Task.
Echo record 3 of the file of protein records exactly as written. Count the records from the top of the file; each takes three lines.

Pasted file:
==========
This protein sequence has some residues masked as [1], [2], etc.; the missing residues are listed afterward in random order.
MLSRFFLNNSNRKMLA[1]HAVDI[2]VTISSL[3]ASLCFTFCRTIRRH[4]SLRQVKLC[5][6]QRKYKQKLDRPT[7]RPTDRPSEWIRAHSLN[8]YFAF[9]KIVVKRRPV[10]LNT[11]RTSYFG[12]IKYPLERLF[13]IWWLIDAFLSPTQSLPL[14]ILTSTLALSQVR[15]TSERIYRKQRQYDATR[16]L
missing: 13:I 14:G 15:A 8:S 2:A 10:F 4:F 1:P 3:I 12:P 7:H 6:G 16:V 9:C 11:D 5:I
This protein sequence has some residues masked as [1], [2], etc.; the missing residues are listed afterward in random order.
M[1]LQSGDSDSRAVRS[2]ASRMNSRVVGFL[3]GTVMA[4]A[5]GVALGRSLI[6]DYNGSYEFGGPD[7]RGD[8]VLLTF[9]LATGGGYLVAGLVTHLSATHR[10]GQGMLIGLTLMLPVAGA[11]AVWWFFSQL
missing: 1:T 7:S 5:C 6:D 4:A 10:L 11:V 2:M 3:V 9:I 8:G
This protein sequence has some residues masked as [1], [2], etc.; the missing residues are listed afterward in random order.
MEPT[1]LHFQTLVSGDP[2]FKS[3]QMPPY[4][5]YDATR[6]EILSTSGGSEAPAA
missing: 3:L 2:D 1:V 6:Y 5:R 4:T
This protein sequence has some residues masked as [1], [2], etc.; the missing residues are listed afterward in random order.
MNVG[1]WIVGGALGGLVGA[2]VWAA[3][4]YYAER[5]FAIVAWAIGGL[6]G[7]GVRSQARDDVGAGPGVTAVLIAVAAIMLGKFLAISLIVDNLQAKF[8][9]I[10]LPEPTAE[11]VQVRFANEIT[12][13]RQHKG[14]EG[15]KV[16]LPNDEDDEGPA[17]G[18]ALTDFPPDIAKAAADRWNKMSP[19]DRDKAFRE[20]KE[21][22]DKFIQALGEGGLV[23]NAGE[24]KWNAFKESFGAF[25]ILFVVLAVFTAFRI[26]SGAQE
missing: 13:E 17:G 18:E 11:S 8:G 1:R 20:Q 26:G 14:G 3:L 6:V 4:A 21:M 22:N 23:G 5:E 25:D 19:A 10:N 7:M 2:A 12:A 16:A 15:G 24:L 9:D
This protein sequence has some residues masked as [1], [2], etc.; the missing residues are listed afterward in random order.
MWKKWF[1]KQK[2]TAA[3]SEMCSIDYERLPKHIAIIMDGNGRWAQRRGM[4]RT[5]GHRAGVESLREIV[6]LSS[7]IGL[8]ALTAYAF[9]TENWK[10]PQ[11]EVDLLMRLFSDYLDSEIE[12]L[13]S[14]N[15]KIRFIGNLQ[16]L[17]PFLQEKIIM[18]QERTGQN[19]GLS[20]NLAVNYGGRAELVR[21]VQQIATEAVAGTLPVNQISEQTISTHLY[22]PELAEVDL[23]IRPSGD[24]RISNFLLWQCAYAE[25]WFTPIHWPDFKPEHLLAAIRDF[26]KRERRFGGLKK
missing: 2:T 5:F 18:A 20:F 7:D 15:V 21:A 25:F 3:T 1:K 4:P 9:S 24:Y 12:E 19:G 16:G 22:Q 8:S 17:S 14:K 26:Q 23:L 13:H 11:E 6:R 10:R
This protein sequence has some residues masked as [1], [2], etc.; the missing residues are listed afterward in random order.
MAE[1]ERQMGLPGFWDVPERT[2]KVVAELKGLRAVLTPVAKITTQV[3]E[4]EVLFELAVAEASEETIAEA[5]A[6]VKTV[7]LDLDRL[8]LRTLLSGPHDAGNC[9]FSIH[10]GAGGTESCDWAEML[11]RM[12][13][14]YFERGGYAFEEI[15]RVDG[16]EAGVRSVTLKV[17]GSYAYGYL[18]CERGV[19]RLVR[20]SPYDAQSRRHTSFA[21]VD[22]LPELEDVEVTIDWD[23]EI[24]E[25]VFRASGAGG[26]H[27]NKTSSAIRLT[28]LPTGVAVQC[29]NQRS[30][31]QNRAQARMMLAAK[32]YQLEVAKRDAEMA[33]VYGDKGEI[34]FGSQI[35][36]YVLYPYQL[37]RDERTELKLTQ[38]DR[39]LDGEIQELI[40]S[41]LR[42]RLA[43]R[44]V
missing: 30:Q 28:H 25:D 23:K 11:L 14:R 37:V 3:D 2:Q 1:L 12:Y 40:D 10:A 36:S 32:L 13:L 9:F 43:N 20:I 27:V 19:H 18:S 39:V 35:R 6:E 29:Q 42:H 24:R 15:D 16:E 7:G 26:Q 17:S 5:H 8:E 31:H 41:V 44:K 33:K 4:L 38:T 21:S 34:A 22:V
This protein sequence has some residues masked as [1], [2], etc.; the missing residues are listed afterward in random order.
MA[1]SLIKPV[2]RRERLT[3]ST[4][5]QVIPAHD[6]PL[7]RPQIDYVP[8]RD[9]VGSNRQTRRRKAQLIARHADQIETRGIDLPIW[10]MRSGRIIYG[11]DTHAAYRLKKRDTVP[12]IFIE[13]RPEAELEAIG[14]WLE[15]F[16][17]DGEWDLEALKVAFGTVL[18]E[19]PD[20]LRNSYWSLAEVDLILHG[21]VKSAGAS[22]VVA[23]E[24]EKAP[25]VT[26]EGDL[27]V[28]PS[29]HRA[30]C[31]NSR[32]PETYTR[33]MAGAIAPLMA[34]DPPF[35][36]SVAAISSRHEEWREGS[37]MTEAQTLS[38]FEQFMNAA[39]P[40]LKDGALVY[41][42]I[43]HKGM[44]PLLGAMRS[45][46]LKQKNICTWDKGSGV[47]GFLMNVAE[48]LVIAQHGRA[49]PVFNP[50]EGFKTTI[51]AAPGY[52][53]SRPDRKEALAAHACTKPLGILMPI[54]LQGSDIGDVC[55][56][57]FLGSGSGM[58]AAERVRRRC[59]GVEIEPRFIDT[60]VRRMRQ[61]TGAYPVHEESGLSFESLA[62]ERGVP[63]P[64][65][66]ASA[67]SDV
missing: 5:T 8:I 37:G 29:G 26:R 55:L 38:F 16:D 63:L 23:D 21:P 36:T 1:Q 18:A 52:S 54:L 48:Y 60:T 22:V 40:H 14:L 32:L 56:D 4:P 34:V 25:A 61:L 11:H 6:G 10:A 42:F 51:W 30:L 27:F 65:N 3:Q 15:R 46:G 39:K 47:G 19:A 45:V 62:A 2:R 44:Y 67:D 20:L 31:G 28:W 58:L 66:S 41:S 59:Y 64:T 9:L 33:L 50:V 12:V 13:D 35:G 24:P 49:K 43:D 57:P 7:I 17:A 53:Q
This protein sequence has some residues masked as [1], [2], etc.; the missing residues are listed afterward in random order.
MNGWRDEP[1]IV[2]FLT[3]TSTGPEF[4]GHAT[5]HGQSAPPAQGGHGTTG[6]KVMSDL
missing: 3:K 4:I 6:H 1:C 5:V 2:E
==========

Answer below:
This protein sequence has some residues masked as [1], [2], etc.; the missing residues are listed afterward in random order.
MEPT[1]LHFQTLVSGDP[2]FKS[3]QMPPY[4][5]YDATR[6]EILSTSGGSEAPAA
missing: 3:L 2:D 1:V 6:Y 5:R 4:T